Photographic Storyboards - The Next Door

Next Door Poster 1.jpg

FOR ANYONE WHO'S BEEN INVOLVED IN A VIDEO production, it's no secret that it's a time intensive process. No matter how long you spend planning and organizing your shoot, it's going to take a while to get each shot the way you want it. And because each day of production is a day of expenses on equipment, crew, and talent, using time efficiently is crucial. But one idea I've found for speeding up the filming process – and likely even improving the final product – is what I call "photoboarding".

So what is "photoboarding"? Essentially, it's photographic storyboarding—shooting the entire movie with photographs before filming it on video. It's an alternative to hand-drawn or computer-generated storyboards, and perhaps even more practical. Storyboards are certainly useful. They give the crew an idea of what the shot needs to look like when they set up. But they are meant to be more of a springboard than a blueprint. Usually the crew looks at a storyboard and then experiments with ways to match its general feel in the shot. "Photoboards" take a bit longer in preproduction, incorporating locations and stand-ins, but the payoff in production is immense. It's like making the movie a second time. In my case, when I was asked to work on The Next Door as the Photoboarder (if that wasn't a real thing, it is now), I learned firsthand that the benefits far outweigh the sacrifice. The award-winning, 34-minute short film was filmed in just four and a half days. Based on the amount of locations used, the film length, and the quality of the final product, completing production in that amount of time was nothing short of extraordinary. 

The writer and director, Barrett Burgin, credits much of that quality efficiency to the storyboards, which took about four 5-hour days. He and I went to the locations we would be filming and he played the role of actor while I was behind the camera. Together, we captured his vision for the film through still images.  Before the real filming started, I compiled and printed the storyboards for Barrett as reference in directing actors, the DP, and other crew members, many of whom also had their own copies. Consequently, there was very little concern about where to put the actors or the camera (even how and where they should move) because many of those things had already been decided. Sometimes providing direction was as simple as saying "The next scene we're filming is 12A. Look at your storyboards and make it look like that."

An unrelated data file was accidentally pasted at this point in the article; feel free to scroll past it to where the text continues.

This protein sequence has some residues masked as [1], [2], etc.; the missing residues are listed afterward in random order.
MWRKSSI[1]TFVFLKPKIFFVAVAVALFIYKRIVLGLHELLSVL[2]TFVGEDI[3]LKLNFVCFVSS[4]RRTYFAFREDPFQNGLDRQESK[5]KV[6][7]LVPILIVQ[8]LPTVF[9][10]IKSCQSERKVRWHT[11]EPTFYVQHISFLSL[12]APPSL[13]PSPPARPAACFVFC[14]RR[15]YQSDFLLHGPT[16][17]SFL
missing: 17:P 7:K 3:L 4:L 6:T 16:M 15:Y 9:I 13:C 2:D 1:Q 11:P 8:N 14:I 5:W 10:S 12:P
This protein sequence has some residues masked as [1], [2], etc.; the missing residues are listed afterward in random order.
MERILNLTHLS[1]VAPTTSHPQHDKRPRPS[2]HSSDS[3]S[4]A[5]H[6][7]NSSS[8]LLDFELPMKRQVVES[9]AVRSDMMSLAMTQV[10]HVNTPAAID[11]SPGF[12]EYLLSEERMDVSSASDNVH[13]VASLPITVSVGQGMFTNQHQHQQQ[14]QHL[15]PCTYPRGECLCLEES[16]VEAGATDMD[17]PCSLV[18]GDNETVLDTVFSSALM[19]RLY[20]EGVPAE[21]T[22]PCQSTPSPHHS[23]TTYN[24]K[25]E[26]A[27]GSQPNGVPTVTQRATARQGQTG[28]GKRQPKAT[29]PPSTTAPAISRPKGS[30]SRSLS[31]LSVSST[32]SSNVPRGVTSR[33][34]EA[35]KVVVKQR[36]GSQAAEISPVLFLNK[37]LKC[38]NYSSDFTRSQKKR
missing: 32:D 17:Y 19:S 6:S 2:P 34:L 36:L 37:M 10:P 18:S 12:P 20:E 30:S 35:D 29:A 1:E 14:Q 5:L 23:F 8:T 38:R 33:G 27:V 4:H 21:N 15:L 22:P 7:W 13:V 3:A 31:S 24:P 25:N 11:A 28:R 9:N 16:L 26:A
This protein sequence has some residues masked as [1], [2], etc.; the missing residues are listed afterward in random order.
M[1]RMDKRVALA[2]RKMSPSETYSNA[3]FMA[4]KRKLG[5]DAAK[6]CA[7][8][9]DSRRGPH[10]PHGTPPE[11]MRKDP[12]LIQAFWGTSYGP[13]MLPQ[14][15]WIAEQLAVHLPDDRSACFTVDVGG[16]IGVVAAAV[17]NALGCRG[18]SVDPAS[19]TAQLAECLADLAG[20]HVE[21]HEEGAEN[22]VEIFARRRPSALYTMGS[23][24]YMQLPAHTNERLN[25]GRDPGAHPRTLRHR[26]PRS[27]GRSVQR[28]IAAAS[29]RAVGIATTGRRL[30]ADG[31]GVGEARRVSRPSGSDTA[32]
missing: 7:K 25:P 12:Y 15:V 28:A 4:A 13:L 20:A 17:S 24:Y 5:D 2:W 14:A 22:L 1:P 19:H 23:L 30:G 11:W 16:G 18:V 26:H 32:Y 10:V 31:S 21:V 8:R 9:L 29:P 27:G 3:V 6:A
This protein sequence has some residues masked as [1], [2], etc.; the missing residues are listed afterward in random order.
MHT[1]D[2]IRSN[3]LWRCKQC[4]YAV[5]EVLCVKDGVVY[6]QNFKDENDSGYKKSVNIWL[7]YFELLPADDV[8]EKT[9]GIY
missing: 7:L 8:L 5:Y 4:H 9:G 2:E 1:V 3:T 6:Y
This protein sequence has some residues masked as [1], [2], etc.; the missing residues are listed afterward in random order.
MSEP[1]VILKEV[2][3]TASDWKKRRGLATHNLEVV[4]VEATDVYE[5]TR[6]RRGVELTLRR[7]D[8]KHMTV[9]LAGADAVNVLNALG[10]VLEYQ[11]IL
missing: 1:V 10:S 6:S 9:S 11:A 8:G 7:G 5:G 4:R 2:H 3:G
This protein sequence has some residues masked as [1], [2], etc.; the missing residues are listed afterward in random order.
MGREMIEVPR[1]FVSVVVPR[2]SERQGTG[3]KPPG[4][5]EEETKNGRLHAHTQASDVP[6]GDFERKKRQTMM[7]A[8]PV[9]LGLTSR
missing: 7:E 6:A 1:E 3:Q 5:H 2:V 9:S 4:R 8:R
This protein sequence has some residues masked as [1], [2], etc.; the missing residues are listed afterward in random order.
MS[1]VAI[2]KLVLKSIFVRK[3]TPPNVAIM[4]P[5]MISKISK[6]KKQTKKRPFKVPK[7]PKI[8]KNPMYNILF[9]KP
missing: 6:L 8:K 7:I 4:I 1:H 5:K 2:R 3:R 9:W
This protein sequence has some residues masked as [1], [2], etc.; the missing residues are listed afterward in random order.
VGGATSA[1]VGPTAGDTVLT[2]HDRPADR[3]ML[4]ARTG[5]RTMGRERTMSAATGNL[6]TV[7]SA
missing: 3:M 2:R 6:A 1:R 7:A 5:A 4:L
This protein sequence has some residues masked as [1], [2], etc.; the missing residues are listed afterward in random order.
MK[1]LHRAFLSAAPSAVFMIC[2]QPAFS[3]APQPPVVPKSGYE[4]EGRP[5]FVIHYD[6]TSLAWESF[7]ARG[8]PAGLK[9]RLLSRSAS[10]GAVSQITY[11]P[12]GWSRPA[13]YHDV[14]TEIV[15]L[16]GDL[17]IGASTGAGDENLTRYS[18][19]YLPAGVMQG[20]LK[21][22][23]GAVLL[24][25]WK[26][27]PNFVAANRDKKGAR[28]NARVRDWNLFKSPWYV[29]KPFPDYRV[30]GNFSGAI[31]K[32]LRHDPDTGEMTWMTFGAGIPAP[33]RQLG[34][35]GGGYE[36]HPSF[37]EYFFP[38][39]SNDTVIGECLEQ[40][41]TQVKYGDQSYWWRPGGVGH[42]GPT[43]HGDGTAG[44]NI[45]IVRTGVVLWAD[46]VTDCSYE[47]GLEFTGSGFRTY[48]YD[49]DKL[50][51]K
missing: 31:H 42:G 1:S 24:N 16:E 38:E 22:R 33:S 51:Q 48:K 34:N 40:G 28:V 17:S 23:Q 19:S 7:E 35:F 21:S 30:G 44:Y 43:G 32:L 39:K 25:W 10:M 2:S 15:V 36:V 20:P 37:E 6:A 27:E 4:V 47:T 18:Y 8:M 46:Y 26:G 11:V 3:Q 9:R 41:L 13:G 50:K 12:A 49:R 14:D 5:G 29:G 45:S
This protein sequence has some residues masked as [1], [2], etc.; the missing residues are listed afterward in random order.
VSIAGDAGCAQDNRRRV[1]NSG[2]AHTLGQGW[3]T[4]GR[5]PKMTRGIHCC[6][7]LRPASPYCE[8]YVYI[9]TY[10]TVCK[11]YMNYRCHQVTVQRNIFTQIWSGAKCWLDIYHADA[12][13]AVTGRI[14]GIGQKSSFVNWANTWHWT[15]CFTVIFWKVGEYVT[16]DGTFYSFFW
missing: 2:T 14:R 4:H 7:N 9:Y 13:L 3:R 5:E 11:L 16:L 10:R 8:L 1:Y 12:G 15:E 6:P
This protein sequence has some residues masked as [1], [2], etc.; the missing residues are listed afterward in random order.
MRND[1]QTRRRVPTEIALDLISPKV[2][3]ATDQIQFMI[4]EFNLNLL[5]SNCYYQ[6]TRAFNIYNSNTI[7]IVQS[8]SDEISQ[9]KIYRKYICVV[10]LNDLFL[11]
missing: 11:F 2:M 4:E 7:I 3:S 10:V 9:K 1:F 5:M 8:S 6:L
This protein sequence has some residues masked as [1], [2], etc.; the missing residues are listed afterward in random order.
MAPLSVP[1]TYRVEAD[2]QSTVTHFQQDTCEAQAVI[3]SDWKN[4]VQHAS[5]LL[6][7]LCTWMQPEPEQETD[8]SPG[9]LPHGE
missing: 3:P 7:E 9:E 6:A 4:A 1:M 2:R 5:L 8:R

(To see production art I did for the film, including photos and cinemagraphs, click here.)

In directing the film, the photoboards allowed Barrett's efforts (and everyone else's) to be more focused on the details, because the basics no longer needed attention—every shot had already been considered and created right there on set. He spent less time figuring out the scene and more time perfecting it. On top of that, he did much more than just create the characters in writing: he better understood how to direct his actors because he had already performed the scenes himself. Everyone and everything on the set were familiar to him.

Below is an example of one shot represented in two gifs, demonstrating how heavily the storyboards influenced the final shot.

Barrett is so convinced of the effectiveness of photoboarding he has said multiple times "I can't imagine doing it any other way." In regards to the film's chase scene, I recently said "I'm sure the [photos] made quite the difference in knowing what to do," and he replied that "they made all the difference." Considering The Next Door was accepted into nearly ten film festivals, you might do well to take him at his word.

You can watch the finished film on Amazon either through an Amazon Prime account or through rental.

Until next time, here are a few more final shots next to their storyboards:


-Erik Robinson

Film, ProcessErik Robinson